We receive many questions in the fourth quarter regarding establishing an IT budget for next year. While there are certain tax implications that should be reviewed with an accountant, answering the five questions below will allow you to have a more predictable IT cost in 2020.
1. Have you updated your IT Roadmap?
An IT Roadmap is your guide to deploying technology in your organization to support company goals. This document is dynamic in that completed items need to come off and new items need to be added. The Roadmap should show what initiatives are being undertaken, when they are planned and how they will be accomplished. An IT Roadmap should also include budget items to be part of a company’s overall IT budget.
2. Where is your current technology in its lifecycle?
A major component of your IT budget is related to the scheduled replacement of hardware and software according to a prescribed lifecycle.
Server hardware and networking equipment has an expected useful life of roughly five years while computers and laptops range between three and four years. As those time-frames are exceeded the likelihood of breaking down increases, the renewal of warranty may not be available or is costly and new equipment introduces new features as well as more robust resources.
Microsoft has an expected lifecycle for its products of ten years. In the first five there is mainstream support and the second five years is extended support. Its products receive updates and patches to fix bugs and security issues as well as introduce minor feature upgrades. 2020 will see the end of Server 2008, Windows 7, Office 2010 in terms of extended support. Continuing to use those products introduces security risk and can limit productivity of staff.
Applications Software goes through a regular lifecycle of versions which may also impact server and database software. Updates and upgrades need to be budgeted for regarding licensing, hardware, operating and database software replacement and professional services. Application software providers provide advance guidance on updates and upgrades of future versions and should be reviewed annually.
3. Are you expecting to grow or transform the business in 2020?
IT budgets are comprised of Run, Grow and Transform components. The above lifecycle budget items are a subset of the Run component. Organizations that are planning to grow by adding products or geographic coverage or capability, will need to allocate adequate resources to address additional application software licensing, user hardware or server resources for applications or data storage. Organizations which are transforming the way they do business will be reviewing new technology options for new capabilities, process re-engineering or research and development. This might include reviewing cloud vs. premise options for applications or prototyping/modelling software applications.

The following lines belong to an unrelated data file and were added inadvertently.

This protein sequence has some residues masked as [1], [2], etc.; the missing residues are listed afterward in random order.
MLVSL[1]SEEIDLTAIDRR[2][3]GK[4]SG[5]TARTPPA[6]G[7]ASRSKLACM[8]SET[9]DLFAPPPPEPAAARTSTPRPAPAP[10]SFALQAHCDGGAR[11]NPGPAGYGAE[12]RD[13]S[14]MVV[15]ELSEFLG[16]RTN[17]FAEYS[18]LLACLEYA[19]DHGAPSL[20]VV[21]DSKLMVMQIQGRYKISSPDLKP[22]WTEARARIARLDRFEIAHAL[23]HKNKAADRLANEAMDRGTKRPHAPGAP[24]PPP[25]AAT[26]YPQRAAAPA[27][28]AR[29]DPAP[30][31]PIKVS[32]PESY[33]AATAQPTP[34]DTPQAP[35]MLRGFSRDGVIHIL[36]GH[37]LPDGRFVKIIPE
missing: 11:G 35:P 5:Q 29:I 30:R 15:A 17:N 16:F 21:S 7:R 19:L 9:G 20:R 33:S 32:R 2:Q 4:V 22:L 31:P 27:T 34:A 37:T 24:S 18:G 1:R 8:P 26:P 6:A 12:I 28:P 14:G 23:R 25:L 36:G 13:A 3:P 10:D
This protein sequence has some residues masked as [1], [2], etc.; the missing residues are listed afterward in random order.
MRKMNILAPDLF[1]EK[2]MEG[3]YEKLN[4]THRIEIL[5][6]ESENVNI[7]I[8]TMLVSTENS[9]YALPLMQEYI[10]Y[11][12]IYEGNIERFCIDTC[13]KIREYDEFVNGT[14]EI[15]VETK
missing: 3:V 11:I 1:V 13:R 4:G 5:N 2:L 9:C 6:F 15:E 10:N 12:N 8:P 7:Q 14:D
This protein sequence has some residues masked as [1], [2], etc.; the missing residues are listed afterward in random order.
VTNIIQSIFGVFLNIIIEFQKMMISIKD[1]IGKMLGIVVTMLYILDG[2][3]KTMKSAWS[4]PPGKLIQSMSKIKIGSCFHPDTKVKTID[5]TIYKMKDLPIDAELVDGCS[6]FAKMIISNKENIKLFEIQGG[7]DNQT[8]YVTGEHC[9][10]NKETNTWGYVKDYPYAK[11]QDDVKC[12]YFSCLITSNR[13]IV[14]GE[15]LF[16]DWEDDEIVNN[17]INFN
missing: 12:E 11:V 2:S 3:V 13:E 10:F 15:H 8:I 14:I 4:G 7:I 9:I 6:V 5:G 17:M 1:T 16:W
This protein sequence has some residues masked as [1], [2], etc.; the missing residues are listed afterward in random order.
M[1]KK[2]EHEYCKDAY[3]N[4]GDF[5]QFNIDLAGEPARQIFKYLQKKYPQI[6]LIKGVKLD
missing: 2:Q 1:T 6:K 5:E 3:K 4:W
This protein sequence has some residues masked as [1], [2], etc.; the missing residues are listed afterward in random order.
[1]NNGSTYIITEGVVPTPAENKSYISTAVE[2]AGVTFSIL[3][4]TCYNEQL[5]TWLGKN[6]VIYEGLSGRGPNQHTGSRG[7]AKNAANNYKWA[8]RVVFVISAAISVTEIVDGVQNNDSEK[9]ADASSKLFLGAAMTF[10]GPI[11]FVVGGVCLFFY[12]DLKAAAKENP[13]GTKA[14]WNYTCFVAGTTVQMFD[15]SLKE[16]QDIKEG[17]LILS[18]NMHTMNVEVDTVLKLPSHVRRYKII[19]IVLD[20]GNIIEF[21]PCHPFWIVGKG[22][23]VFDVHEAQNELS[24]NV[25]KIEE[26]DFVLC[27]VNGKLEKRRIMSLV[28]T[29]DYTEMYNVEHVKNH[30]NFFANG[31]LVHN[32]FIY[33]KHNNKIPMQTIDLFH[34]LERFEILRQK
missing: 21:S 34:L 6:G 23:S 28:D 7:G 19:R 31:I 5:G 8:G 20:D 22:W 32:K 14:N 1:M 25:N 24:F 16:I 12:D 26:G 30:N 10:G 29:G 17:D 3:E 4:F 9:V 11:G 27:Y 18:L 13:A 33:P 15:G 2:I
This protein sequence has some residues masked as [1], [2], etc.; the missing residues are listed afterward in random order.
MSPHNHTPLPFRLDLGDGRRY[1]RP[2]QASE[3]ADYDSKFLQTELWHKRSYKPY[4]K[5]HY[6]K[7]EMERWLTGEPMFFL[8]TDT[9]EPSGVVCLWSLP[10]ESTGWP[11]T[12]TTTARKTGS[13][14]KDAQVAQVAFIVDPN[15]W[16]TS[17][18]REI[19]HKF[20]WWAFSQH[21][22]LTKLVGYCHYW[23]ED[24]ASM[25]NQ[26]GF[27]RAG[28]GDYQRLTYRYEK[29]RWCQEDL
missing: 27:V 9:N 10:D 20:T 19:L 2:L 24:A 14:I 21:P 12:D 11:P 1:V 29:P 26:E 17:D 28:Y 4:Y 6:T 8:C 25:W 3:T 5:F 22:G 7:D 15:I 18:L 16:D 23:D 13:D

4. How are you expecting to align IT with business initiatives in 2020?
Strategic Planning for organizations includes clarifying vision, gathering and analyzing information, formulating a strategy with initiatives, implementing the strategy and evaluating and controlling the process. Gathering and analyzing information about IT resources will help to determine if existing resources can be realigned or need to be augmented or replaced as well as identify limiting issues of IT as they relate to the strategy initiatives of the strategic plan. Examples include improving service or reducing cost of operations whereby IT might align with these initiatives by delivering tools or analyzing data which will require IT budget items.
5. How much more are you going to be spending on security in 2020?
We are in the most challenging time of IT security. Bad actors are continuing to expand their attacks as businesses’ attack surfaces expand with cloud-based applications, remote workers and falling behind on the IT lifecycle. Security initiatives to protect data; client, employee and intellectual property and meet government or industry compliance requirements will increase budget dollars related to security. Advanced firewalls, anti-malware, encryption technologies, mobile device management and employee training are all part of a layering approach to keep data and resources safe. An annual Security Risk Assessment (SRA) will reveal the current status of the risk associated with technology to business operations and vulnerability scanning will provide the top three to five priorities to be addressed.
Business continuity plans will include expanding budgets for data backup and cyber and business interruption insurance.
As reported in the 2016-2017 Deloitte Global CIO Survey concerning IT budgeting organizations are spending various percentages of revenue for IT operations. By answering the above five questions, organizations will have a head start on implementing a budget framework to increase the predictability of IT costs in 2020.
Scott Cooper is the President of Tower 23 IT, an IT outsource solution for small to medium businesses specializing in protecting client health and financial data to meet privacy, compliance and security requirements in the healthcare, legal, financial, real estate and insurance industries. Scott can be reached at scottc@Tower23IT.com or 858.877.6219.